Vail Daily Editor and Publisher Don Rogers: Reading up on the good life
Vail, CO Colorado
Among a small subset of disparate friends and acquaintances this question inevitably is asked: “So, what are you reading these days?”
If you’re asking (or not), right now I have “Eat Pray Love” and “Nicomachean Ethics” on the nightstand.
That is, an ancient classic by an extraordinarily rational man and a bestseller written by a female master of the craft who I both admire and find completely annoying.
Aristotle can be hard to follow, though I’m reading an accessible translation.
Elizabeth Gilbert seduced me with the perfect introduction ± and I mean perfect. I read it while waiting for my wife on a restroom break during a road trip and was sold on the book by the time she got back in the car.
Gilbert, wow. That lady can write. I burn with jealousy and pure awe.
But I’m also learning, again, why it’s so hard to read women’s memoirs.
The internal life of a fresh divorcee, I don’t know. Maybe it’s just too much information. I felt the same annoyance trying to read my daughter’s copy of “Twilight,” the adolescent vampire hit. Good God, this is how they really think? Just shoot me.
I’m early into both books. No special reason why I picked these two from the bookshelf. Turns out, though, that they both quest after what forms the good life.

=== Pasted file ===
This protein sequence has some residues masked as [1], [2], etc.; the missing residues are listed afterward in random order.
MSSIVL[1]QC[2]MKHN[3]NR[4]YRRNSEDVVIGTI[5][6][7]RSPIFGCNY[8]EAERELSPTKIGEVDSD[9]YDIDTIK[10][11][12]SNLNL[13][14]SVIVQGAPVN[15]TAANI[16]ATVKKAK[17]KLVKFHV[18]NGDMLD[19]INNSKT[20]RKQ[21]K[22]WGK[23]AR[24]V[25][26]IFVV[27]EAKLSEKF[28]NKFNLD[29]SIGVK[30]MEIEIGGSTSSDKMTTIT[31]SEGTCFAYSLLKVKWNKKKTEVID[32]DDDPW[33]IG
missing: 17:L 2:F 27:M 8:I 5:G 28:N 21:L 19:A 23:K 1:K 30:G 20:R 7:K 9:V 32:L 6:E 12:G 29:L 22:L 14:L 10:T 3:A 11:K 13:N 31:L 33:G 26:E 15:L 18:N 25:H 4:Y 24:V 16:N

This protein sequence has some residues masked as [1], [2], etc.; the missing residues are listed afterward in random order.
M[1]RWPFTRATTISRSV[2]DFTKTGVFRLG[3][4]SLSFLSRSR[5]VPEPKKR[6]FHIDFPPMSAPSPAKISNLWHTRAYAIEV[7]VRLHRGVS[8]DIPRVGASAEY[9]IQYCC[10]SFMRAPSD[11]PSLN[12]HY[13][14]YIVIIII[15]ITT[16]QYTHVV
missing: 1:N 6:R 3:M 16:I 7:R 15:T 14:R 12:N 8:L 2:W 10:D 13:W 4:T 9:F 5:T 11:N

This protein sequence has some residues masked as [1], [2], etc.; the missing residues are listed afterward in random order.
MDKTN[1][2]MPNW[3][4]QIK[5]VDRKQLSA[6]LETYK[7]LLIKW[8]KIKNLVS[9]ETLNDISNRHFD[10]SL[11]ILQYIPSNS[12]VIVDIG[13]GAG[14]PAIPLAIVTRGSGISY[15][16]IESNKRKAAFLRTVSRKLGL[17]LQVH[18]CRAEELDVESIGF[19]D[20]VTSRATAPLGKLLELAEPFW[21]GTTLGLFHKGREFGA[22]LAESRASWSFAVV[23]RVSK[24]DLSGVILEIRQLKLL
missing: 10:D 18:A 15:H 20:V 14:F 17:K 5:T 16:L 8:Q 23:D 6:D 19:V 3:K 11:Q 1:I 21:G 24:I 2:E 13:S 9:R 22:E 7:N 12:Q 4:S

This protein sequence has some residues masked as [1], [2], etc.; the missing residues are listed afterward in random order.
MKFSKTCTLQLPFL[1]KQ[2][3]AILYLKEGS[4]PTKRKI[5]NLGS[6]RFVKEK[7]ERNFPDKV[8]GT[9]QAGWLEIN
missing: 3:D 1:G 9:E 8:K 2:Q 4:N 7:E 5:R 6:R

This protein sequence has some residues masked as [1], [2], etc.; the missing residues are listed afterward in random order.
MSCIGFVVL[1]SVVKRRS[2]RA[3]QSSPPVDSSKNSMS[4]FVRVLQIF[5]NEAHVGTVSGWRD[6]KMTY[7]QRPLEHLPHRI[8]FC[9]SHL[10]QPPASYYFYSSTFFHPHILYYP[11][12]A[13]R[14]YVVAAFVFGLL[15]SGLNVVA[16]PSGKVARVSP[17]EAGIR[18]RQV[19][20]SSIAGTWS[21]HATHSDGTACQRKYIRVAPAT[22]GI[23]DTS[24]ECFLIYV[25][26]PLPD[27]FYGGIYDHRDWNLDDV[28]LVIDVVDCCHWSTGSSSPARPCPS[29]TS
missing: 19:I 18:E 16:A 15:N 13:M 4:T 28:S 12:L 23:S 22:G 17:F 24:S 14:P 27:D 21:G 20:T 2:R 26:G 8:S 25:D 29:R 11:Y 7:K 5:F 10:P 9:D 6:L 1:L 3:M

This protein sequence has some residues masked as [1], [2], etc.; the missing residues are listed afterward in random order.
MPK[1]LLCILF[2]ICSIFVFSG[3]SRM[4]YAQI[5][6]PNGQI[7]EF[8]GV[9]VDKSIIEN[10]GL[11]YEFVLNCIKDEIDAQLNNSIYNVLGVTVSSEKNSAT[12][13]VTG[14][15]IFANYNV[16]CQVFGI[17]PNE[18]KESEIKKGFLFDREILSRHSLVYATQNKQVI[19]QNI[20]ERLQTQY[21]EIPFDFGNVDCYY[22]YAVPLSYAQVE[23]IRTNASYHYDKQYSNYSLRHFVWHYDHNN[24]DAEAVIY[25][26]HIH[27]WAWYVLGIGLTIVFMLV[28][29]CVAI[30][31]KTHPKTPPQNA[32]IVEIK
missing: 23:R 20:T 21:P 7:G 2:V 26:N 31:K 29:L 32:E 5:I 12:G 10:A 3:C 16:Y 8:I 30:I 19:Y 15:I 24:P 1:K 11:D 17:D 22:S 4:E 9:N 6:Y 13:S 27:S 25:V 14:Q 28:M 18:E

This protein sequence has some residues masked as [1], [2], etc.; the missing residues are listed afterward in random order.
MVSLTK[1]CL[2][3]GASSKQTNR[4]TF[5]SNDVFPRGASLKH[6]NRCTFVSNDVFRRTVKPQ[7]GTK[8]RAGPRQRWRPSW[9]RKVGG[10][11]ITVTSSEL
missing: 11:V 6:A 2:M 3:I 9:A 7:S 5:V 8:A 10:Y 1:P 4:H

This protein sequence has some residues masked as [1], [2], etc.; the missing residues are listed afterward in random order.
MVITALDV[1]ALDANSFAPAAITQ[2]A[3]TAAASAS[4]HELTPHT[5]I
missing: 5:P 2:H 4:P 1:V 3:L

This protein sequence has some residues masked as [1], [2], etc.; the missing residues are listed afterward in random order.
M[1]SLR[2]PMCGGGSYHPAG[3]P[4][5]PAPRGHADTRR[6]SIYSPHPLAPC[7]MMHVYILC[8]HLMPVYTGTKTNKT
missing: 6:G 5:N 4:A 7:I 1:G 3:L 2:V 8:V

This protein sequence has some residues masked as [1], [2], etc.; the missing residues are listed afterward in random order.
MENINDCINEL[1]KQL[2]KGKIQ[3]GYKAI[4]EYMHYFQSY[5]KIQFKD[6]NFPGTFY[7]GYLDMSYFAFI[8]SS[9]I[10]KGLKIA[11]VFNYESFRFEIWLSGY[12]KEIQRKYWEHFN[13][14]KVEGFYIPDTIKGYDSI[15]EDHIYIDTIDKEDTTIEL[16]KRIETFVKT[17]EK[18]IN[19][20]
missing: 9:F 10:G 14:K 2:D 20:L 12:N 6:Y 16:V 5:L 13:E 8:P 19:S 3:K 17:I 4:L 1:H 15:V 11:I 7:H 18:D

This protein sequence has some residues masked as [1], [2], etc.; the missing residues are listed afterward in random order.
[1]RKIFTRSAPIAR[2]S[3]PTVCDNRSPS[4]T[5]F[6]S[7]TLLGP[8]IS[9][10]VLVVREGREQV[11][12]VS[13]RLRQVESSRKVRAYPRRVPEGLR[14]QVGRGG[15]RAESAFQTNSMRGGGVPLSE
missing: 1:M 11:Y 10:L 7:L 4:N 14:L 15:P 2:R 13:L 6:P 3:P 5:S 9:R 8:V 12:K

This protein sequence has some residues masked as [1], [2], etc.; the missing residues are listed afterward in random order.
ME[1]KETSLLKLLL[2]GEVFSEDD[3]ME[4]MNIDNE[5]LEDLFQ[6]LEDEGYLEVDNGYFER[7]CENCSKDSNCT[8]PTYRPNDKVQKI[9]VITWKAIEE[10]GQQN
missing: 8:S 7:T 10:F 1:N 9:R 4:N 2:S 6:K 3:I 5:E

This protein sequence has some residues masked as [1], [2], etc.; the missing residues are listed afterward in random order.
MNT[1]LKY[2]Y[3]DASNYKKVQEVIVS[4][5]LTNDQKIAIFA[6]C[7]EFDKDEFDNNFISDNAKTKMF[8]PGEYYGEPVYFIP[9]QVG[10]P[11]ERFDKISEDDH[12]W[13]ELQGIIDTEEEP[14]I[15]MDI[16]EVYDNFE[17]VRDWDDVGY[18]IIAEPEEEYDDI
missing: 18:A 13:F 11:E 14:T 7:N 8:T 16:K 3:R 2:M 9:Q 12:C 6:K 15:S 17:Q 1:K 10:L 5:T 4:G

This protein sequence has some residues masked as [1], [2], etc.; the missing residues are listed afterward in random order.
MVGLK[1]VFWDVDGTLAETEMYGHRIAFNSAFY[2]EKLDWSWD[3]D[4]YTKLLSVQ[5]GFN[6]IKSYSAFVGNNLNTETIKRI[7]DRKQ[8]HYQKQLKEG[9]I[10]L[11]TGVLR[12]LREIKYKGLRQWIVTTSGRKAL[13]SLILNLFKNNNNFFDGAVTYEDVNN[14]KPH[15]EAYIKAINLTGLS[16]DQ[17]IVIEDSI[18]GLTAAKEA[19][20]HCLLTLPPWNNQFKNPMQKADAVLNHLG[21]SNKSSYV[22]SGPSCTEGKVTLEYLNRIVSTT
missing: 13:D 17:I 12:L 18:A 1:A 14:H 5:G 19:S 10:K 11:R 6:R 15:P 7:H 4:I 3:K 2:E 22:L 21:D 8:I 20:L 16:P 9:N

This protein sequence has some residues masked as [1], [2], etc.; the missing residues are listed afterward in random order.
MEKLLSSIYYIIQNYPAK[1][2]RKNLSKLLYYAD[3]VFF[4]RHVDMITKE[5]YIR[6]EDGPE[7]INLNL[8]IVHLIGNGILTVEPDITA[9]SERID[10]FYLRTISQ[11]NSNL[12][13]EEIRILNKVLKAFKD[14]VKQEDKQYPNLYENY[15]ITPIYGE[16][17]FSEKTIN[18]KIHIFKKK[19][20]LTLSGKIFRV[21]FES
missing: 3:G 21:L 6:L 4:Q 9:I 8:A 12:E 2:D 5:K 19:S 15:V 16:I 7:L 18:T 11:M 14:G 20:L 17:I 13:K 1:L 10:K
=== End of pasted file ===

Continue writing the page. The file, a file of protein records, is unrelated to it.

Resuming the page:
For Aristotle, it’s the virtue of reason applied to the improvement of humanity in ways large and small.
For Gilbert, it’s far more … complicated. But I’m just in Italy with her; we have India and Indonesia to go. I’m doubting cool reason is on the itinerary, though.
I’m not contrasting brain power here. “Eat Pray Love” is a smart, smart book, full of spirit, wit and no small amount of wisdom. I just can’t quite shake the realization that maybe I’m not exactly the target audience.
“Nicomachean Ethics” will be slower going. You know how philosophical works go, all definition piled atop definition. And the definitions the author assigns to his or her concepts seldom are the same you find in a dictionary.
But I dig Aristotle. So far he’s making sense. I’m looking forward to where he goes, as well as thinking about the contrast between his cool reasoning vs. Gilbert’s witty if frantic questing.
Sandwiched in there was some assigned reading, “The Power of Purpose,” another outside the genre but in the family of thought of the other two. That’s by Richard Leider, an executive coach who believes in discovering and following your purpose in a disciplined way. Good stuff.
Sometimes I envy our dogs, who just live their purpose, charging into the day, ready for any thing any time.
That’s truly the good life.
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